When you read this definition and visualize what it describes, it is a gas station. This refers to full-service “ding ding” stations.
This section of the code was last discussed in 1993. I’m not saying the gas station definition was updated in 1993, but the last time it was looked at and touched on was in 1993. So that’s when everyone started hearing the argument that, “Okay, if that’s how we define a gas station, what Casey’s has is not a gas station, because the definition refers to nothing about food, nothing about other goods for sale, nothing. These are only fuels, lubricants, air, water, washing/polishing services and other motor vehicle accessories. And so, it has nothing to do with the convenience side.
But if I go to the zoning district, C-2, chapter 17.92, the statement that starts with this is “The C-2 district is intended to augment the C-3 central business district by accommodating convenience and service centers convenience store offering limited commercial services, personal and professional services.As far as the definition of “neighborhood convenience store” is concerned—bearing in mind that this definition dates from 1993—it is a retail business. But “neighborhood convenience stores” are also licensed there to show, sell, service and repair automobiles; what does that mean to you? When they hear about auto repairs, the Most people think of body shops or service centers. When they hear about auto shows and sales, they may think of a car dealership. The ordinance doesn’t define any of those things, and they don’t have not been revised or defined since 1993.
So if you have a car service, what is a car service? Does he buy gas? Does he buy a liter of oil? We haven’t defined it. Since our city ordinance does not define it, the definition is very broad.
In late 2017, in 2018, Casey’s was given permission to demolish its building and construct a brand new building. Documents, including Planning and Zoning and City Council Approved Site Plan Review, state that Zoning District C-2 is compliant: yes.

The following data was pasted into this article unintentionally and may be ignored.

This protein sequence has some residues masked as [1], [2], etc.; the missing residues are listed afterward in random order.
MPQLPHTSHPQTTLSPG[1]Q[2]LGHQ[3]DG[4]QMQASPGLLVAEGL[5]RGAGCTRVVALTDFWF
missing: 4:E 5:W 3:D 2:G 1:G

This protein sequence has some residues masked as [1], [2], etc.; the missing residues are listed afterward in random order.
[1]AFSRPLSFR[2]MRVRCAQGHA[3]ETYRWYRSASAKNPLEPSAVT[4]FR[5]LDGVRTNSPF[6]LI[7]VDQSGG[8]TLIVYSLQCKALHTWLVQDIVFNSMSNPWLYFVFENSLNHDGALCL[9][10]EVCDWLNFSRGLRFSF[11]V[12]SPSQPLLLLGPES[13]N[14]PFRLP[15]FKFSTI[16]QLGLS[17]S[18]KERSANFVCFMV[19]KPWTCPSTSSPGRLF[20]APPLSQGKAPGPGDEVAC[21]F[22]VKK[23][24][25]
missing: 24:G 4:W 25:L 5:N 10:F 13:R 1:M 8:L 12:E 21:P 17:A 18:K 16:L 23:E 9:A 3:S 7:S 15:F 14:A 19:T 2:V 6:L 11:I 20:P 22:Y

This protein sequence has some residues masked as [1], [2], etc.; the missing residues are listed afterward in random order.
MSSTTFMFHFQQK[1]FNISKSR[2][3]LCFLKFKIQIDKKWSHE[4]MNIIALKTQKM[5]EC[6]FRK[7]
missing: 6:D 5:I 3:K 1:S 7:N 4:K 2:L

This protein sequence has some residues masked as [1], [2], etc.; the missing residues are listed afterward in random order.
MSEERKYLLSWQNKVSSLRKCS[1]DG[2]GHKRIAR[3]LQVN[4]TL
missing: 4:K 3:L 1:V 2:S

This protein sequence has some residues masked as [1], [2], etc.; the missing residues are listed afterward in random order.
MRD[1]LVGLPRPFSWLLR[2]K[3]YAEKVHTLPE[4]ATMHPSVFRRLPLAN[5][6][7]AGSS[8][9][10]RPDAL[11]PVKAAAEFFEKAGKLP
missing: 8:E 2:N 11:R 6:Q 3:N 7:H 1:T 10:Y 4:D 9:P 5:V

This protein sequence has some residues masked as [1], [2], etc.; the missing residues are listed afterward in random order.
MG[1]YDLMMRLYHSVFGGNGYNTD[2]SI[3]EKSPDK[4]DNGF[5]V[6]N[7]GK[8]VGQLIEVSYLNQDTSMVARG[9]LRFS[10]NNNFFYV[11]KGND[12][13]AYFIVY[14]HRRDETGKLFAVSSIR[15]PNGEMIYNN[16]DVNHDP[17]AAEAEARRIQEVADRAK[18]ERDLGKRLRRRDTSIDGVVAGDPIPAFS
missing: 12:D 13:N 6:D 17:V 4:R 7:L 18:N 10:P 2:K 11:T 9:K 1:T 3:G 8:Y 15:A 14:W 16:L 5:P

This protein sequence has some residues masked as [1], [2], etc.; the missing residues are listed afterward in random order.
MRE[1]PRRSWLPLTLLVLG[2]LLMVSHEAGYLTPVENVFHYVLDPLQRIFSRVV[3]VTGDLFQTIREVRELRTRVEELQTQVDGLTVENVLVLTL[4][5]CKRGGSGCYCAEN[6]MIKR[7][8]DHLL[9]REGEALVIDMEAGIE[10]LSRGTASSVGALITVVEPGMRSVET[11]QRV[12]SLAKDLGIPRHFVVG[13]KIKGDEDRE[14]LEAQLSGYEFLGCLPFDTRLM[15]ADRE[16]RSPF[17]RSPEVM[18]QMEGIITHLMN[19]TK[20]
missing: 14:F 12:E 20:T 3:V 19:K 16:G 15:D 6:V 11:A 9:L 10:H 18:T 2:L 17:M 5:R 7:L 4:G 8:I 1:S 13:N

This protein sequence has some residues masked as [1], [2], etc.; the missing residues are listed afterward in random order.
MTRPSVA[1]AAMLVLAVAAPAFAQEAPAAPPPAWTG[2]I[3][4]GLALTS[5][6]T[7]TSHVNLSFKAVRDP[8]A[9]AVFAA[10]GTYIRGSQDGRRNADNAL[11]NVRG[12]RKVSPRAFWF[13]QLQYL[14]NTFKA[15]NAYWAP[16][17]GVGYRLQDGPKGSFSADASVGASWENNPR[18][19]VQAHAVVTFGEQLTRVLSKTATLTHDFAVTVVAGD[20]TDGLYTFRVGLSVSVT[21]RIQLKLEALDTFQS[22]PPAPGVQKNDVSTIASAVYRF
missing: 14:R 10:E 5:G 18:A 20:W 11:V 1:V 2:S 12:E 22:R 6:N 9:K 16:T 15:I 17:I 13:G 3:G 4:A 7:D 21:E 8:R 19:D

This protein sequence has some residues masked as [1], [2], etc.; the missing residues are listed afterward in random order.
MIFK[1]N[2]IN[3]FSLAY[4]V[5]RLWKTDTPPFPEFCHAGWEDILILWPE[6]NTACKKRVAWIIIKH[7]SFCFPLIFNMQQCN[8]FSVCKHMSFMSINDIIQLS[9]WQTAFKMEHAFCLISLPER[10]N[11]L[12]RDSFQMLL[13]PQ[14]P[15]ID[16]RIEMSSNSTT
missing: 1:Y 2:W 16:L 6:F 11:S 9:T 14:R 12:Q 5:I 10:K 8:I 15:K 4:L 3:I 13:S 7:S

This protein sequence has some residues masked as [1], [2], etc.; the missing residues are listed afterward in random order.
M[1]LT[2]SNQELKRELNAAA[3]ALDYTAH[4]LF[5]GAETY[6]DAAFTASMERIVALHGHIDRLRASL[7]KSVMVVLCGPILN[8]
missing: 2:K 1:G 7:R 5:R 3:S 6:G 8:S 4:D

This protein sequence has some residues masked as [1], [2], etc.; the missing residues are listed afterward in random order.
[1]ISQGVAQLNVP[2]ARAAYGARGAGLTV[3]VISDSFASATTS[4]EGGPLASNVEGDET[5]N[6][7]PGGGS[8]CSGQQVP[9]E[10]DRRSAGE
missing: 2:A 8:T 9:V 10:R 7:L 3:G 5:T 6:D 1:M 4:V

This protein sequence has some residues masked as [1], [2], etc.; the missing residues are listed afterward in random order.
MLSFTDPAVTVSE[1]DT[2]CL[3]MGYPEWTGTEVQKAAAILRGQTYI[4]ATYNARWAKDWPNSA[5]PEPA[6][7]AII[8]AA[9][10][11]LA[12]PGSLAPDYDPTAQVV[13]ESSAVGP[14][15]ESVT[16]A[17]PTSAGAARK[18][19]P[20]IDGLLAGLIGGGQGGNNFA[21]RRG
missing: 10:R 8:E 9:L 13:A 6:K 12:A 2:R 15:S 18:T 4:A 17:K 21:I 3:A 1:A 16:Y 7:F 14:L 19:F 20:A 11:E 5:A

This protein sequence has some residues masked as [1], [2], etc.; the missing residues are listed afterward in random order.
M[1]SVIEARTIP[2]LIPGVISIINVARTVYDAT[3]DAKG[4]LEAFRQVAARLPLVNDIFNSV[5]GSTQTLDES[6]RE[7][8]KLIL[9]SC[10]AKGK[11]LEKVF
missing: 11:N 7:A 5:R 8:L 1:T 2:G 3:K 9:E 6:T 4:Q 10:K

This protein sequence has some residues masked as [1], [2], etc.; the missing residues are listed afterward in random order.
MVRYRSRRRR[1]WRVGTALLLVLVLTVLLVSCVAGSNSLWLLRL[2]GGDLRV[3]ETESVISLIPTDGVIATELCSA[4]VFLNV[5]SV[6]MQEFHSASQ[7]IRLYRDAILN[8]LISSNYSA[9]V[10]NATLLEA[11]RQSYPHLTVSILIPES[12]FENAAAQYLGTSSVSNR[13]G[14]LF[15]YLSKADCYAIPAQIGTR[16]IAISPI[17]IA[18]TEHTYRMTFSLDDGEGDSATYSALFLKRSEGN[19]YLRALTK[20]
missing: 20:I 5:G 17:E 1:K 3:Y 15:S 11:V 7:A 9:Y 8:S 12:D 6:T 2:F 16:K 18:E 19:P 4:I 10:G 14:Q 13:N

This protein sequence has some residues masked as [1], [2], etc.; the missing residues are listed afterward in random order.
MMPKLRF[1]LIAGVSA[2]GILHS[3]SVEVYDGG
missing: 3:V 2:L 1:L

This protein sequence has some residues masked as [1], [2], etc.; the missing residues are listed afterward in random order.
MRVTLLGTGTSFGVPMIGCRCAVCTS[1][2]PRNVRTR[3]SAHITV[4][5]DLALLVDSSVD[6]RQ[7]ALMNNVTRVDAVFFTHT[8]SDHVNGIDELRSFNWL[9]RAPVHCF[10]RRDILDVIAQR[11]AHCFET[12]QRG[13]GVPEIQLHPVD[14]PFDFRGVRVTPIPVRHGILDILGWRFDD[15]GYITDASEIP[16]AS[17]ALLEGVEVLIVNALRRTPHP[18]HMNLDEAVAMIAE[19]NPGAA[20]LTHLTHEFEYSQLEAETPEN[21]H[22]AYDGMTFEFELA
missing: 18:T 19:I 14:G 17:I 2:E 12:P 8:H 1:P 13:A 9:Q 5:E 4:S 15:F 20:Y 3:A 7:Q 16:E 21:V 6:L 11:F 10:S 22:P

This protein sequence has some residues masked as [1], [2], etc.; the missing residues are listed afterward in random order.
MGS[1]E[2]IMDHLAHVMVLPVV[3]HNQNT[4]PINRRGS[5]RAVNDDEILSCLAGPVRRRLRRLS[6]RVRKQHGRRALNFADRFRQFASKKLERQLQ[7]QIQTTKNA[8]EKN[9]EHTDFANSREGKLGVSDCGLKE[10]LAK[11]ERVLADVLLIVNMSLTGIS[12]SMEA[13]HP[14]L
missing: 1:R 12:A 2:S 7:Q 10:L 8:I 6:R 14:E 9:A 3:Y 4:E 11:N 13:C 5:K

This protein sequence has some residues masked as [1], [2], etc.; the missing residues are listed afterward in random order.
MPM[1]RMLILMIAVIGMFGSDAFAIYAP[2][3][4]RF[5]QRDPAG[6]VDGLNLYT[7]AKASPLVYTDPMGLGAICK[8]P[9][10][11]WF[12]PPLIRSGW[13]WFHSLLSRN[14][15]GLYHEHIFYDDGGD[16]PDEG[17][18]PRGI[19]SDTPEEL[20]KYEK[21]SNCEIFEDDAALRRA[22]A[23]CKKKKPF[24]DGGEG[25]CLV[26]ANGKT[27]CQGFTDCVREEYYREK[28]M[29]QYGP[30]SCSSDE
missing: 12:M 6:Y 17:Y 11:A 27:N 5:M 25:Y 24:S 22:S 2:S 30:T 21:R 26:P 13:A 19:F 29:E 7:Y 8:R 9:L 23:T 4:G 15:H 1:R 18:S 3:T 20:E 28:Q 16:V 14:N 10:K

So, convenience stores apparently weren’t a public issue or concern of this zoning district just a few years ago and we must adhere to the same requirements for all applicants. We can’t change the rules now and say, “Auto service, sales and retail, whoever a convenience store is, it can’t fit in the C2 neighborhood.” We can’t do that. Because nothing has changed from the same criteria that Casey’s had to meet in 2017.”
What about Decorah Mart and Casey’s on College Drive being “acquired” as a permitted primary use?
TG: “The term ‘grandpa’ has been used loosely and quickly lately in the Kwik Star/Casey’s/Decorah Mart discussion. Grandfathering would mean they are not acceptable uses. Nobody said anything about it. The determination that a business is no longer an acceptable primary permitted use shall be a decision of the Zoning Administrator or Board of Adjustment.
If so, if Casey’s or Kwik Star had been grandfathered since 1993, when the code was last hit, Casey’s would not have been allowed to tear down their building and build a new one. As soon as they touched the building with the intention of rebuilding it, the grandfather clause would have been canceled. They would not have been allowed to improve and grow.
It has never been determined that Kwik Star was ever allowed to be there. This is how staff and the planning and zoning committee were able to determine that yes, it is an authorized primary use. And we have gone through all the required steps. To summarize, Decorah Mart, Casey’s and the proposed Kwik Star are the top three permitted uses in C-2 areas.